FTC Files Suit Against Intel for Anticompetitive Practices

BY CCIA Staff
December 16, 2009

After investigating allegations of anti-competitive conduct for more than a year, the Federal Trade Commission has filed suit against Intel, accusing the company of using its dominant position in the chip making market to block competitors’ products.

The Computer & Communications Industry Association has been a long-standing advocate for competition in the technology marketplace for more than 35 years. The following statement can be attributed to CCIA President & CEO Ed Black:

“This suit is a big development and shows this administration and this FTC takes antitrust enforcement seriously. It’s good news for American consumers and companies trying to innovate and compete in the chip market.”

“The FTC lawsuit helps to safeguard consumers and the industry at large. Although we commend Intel for settling its private litigation, it is the FTC who is charged with protecting consumers beyond the scope of the private litigation filed by AMD. We hope that Intel continues on its recent conciliatory path and enters into a larger settlement with the FTC so the industry can more swiftly put this chapter in its history behind it.

“The FTC argues in its complaint that Intel has been engaging in this conduct for a decade, which caused considerable damage to competition. But the good news is this lawsuit comes at a crucial moment for competition among graphics processing units. This extra scrutiny could help preserve competition there, which would mean better, cheaper products for customers and more innovation.”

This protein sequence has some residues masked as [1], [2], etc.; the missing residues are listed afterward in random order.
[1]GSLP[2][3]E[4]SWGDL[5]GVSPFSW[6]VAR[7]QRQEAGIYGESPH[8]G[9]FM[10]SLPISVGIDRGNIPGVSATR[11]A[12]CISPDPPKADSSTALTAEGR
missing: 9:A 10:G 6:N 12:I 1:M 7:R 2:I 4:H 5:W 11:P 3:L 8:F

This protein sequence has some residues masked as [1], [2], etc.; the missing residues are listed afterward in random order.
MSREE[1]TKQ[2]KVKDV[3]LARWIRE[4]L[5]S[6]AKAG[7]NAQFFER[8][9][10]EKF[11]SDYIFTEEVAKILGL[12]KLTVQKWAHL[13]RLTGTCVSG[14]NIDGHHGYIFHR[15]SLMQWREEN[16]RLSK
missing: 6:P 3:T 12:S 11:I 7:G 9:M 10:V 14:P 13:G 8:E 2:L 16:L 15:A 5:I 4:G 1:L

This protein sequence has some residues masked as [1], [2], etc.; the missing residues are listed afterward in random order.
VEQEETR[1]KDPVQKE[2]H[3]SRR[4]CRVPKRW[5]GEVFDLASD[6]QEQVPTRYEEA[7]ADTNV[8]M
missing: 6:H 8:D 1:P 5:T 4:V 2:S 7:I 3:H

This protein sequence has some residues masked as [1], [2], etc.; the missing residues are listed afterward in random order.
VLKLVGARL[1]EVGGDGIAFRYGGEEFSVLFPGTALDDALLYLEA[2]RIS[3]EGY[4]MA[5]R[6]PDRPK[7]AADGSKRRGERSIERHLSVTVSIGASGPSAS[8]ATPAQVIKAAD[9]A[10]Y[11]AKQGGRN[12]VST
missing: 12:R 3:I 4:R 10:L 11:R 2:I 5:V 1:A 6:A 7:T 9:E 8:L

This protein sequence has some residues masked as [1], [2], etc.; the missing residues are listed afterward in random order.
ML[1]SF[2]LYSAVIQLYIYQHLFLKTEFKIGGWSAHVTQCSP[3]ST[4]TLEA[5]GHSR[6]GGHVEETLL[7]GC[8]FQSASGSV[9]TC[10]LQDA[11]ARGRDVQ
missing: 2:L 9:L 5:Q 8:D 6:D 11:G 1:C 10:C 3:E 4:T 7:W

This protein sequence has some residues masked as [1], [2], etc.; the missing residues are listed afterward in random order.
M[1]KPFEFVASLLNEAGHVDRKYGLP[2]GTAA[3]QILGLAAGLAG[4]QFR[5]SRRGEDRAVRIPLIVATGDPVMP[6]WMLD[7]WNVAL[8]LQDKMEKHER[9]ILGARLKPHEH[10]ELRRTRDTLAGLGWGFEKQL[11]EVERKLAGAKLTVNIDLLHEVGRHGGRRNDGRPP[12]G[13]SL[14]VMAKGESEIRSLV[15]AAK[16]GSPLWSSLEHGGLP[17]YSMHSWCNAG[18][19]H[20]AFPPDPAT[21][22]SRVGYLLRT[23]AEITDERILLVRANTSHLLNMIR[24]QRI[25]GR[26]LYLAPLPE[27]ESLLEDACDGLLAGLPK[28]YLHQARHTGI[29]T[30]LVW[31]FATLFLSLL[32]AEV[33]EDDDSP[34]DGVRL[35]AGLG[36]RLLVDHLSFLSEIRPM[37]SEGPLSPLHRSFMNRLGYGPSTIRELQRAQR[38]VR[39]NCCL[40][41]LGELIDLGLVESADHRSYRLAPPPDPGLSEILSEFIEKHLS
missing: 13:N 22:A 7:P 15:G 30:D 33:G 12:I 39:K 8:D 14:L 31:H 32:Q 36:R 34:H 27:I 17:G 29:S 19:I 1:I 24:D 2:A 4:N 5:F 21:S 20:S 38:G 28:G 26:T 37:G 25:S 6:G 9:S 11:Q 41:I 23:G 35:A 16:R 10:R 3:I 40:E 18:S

“Intel is a company with good people and innovative products. It has been hard to understand why it would engage in these practices, rather than compete on the merits of its products.

“The FTC indicates in its complaint that at least two companies, AMD and Nvidia, were out-competing some of Intel’s offerings. It appears Intel was falling behind and tried to trip up their competitors. If so, this is a good example of why competition laws and regulators willing to use them are critical to consumers and the nation’s economy, which needs innovation.

“Innovation and products that make technological leaps forward are crucial to our nation’s economic recovery. The FTC’s actions against Intel’s alleged bullying behavior shows it understands the dangers of overlooking evidence that a company is using its position to discourage competing products from reaching the marketplace.

“The charges leveled in the FTC complaint expand on those already launched by antitrust authorities in Europe, Japan and South Korea. Those countries found Intel guilty of breaking their antitrust laws by offering illegal rebate schemes to block rival chip makers’ products. “

For more on this antitrust issue, click here

 

Related Articles

CCIA Responds to Public Consultation on EU Proposal for a New Competition Tool

Sep 8, 2020

Brussels, BELGIUM –The Computer & Communications Industry Association offered comments on the European Commission’s public consultation on the forthcoming proposals for a new complementary tool to strengthen competition enforcement (“NCT”) today. The consultation questions cover a wide range of issues around perceived gaps in the current EU competition rules, particularly those related to what are…

CCIA, 20 Companies, Groups Ask FTC To Pursue Rehearing Of Qualcomm Antitrust Case

Aug 24, 2020

Washington — The Computer & Communications Industry Association joined 20 other companies and associations in a letter encouraging the Federal Trade Commissioners to seek en banc rehearing of its case against Qualcomm. The FTC rightly asserted in its case that Qualcomm’s licensing practices were anticompetitive, hurt rivals and enhanced their monopoly. The trial court judge…

CCIA Expresses Disappointment In Flawed 9th Circuit Qualcomm Decision

Aug 11, 2020

Washington — The 9th Circuit today overturned a district court decision by Judge Lucy Koh, holding that Qualcomm had not violated the antitrust laws by refusing to license competitors in violation of its contractual obligation to do so, by refusing to sell chips unless the customer first took a patent license, and by engaging in…